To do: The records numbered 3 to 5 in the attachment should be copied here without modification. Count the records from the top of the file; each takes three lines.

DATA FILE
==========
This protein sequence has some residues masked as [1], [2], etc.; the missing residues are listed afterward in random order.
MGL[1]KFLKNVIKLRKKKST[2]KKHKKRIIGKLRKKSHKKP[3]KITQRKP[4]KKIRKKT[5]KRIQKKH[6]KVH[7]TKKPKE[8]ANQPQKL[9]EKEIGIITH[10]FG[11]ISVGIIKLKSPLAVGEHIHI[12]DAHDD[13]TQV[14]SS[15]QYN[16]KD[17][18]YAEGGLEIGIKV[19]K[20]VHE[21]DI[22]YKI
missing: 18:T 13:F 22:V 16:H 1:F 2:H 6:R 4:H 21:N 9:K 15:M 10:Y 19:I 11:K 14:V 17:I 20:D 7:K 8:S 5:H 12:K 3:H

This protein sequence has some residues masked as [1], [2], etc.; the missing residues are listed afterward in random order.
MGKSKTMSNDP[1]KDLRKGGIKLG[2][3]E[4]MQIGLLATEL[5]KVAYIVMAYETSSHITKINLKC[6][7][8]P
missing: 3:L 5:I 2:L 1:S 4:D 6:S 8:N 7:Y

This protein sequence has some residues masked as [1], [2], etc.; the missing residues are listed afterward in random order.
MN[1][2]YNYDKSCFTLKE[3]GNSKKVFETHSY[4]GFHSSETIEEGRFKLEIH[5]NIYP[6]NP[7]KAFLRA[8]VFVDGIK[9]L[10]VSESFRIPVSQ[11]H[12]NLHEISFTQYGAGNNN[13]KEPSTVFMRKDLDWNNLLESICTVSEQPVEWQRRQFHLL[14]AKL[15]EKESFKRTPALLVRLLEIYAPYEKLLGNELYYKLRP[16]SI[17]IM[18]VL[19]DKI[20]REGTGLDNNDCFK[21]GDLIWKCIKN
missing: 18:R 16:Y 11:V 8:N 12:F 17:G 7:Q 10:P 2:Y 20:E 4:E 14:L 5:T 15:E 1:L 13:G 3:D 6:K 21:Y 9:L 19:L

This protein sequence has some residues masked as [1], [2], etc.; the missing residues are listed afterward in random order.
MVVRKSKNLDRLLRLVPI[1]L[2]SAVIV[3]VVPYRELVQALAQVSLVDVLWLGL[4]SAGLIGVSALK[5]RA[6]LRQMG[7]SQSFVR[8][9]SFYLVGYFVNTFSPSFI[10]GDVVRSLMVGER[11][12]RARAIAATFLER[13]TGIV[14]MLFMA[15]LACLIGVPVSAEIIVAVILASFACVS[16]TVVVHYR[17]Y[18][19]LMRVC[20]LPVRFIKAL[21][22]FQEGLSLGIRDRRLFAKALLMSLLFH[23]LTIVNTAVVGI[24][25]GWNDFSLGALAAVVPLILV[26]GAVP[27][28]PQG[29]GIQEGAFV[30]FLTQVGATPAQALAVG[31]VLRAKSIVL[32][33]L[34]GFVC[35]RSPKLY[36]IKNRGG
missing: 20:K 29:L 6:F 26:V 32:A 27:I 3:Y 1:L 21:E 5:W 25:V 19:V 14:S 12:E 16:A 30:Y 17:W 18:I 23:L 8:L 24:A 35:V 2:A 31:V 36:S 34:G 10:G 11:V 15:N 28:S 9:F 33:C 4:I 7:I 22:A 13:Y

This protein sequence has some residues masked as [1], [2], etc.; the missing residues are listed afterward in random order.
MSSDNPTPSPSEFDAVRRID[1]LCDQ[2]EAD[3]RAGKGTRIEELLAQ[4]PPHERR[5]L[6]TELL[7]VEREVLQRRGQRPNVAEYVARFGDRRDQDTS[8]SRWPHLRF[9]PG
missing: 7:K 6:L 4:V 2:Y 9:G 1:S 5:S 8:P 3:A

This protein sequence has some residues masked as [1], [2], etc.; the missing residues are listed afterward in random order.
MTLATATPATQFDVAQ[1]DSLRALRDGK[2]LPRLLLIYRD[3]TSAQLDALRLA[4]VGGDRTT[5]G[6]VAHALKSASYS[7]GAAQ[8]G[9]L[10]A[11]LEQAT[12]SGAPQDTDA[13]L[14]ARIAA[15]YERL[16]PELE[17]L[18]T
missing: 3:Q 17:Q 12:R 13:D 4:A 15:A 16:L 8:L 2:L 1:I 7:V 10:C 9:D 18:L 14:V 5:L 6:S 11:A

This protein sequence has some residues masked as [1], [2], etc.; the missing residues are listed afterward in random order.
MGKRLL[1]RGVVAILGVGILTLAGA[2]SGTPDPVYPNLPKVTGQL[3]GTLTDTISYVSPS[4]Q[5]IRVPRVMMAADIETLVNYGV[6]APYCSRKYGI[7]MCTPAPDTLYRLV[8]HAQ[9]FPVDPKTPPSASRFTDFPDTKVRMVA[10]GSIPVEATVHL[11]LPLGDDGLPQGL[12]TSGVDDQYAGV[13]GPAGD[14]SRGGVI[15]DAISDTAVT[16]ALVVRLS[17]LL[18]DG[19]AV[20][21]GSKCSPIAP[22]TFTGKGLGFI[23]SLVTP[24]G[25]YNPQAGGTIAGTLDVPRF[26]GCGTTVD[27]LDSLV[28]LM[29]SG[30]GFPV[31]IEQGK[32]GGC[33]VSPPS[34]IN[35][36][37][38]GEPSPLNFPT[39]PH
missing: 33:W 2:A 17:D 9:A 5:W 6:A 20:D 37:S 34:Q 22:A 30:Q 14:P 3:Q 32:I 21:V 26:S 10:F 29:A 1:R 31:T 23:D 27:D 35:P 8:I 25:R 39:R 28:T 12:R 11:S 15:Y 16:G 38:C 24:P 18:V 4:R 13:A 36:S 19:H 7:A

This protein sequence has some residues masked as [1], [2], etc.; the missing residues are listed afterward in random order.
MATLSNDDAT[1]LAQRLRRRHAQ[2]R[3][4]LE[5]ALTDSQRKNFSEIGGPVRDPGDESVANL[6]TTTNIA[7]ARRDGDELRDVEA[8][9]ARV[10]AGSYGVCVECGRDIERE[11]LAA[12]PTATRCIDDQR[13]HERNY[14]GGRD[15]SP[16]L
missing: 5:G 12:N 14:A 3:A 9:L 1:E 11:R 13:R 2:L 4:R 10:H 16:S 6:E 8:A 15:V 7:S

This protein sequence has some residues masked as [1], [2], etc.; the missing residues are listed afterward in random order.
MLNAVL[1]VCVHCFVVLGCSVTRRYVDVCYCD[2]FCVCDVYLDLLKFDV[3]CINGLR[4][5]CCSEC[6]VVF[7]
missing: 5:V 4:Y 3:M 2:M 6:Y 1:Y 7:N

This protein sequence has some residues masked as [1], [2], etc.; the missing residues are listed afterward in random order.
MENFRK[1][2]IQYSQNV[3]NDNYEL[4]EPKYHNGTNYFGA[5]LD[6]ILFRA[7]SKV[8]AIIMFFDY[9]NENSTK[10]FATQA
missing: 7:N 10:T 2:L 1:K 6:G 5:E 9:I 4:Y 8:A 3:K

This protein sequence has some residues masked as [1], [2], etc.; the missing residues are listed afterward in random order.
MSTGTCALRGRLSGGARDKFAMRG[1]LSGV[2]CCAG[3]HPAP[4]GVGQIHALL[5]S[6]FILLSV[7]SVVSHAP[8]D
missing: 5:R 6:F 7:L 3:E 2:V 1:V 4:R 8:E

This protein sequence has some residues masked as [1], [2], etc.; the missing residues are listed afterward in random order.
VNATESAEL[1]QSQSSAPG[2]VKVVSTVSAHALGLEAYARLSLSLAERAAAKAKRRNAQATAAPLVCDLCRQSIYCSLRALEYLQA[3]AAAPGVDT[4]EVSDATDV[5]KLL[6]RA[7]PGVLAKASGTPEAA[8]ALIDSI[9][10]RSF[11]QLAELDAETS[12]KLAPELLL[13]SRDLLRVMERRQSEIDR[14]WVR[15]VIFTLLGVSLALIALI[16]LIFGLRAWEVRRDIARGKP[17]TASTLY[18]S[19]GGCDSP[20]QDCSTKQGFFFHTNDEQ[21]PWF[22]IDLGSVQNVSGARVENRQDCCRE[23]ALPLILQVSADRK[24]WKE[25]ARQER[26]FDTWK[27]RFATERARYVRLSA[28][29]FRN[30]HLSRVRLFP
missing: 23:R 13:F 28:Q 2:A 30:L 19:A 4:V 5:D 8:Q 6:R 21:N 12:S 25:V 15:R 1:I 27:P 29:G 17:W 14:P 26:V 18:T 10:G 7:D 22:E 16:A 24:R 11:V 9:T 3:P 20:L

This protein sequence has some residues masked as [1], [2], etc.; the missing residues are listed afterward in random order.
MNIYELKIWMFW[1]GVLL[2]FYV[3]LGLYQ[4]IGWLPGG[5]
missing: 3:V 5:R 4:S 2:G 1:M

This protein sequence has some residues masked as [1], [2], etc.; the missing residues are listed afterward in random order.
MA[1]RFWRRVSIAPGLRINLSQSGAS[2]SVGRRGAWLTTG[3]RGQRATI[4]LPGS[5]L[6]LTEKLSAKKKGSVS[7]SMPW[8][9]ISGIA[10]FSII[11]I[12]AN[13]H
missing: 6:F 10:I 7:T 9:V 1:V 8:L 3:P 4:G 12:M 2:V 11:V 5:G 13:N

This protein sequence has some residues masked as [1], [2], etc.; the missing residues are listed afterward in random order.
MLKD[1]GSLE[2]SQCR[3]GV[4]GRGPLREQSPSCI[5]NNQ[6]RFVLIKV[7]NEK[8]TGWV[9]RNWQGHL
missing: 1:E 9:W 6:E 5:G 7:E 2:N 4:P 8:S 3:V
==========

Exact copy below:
This protein sequence has some residues masked as [1], [2], etc.; the missing residues are listed afterward in random order.
MN[1][2]YNYDKSCFTLKE[3]GNSKKVFETHSY[4]GFHSSETIEEGRFKLEIH[5]NIYP[6]NP[7]KAFLRA[8]VFVDGIK[9]L[10]VSESFRIPVSQ[11]H[12]NLHEISFTQYGAGNNN[13]KEPSTVFMRKDLDWNNLLESICTVSEQPVEWQRRQFHLL[14]AKL[15]EKESFKRTPALLVRLLEIYAPYEKLLGNELYYKLRP[16]SI[17]IM[18]VL[19]DKI[20]REGTGLDNNDCFK[21]GDLIWKCIKN
missing: 18:R 16:Y 11:V 8:N 12:F 17:G 7:Q 10:P 2:Y 20:E 4:E 14:L 5:T 15:E 1:L 13:G 3:D 6:K 21:Y 9:L 19:L

This protein sequence has some residues masked as [1], [2], etc.; the missing residues are listed afterward in random order.
MVVRKSKNLDRLLRLVPI[1]L[2]SAVIV[3]VVPYRELVQALAQVSLVDVLWLGL[4]SAGLIGVSALK[5]RA[6]LRQMG[7]SQSFVR[8][9]SFYLVGYFVNTFSPSFI[10]GDVVRSLMVGER[11][12]RARAIAATFLER[13]TGIV[14]MLFMA[15]LACLIGVPVSAEIIVAVILASFACVS[16]TVVVHYR[17]Y[18][19]LMRVC[20]LPVRFIKAL[21][22]FQEGLSLGIRDRRLFAKALLMSLLFH[23]LTIVNTAVVGI[24][25]GWNDFSLGALAAVVPLILV[26]GAVP[27][28]PQG[29]GIQEGAFV[30]FLTQVGATPAQALAVG[31]VLRAKSIVL[32][33]L[34]GFVC[35]RSPKLY[36]IKNRGG
missing: 20:K 29:L 6:F 26:V 32:A 27:I 3:Y 1:L 21:E 5:W 25:V 19:V 14:S 12:E 16:A 30:Y 17:W 18:I 23:L 8:L 24:A 35:V 2:A 31:V 36:S 34:G 10:G 11:V 15:N 28:S 9:F 33:C 4:I 7:I 22:A 13:Y

This protein sequence has some residues masked as [1], [2], etc.; the missing residues are listed afterward in random order.
MSSDNPTPSPSEFDAVRRID[1]LCDQ[2]EAD[3]RAGKGTRIEELLAQ[4]PPHERR[5]L[6]TELL[7]VEREVLQRRGQRPNVAEYVARFGDRRDQDTS[8]SRWPHLRF[9]PG
missing: 7:K 6:L 4:V 2:Y 9:G 1:S 5:S 8:P 3:A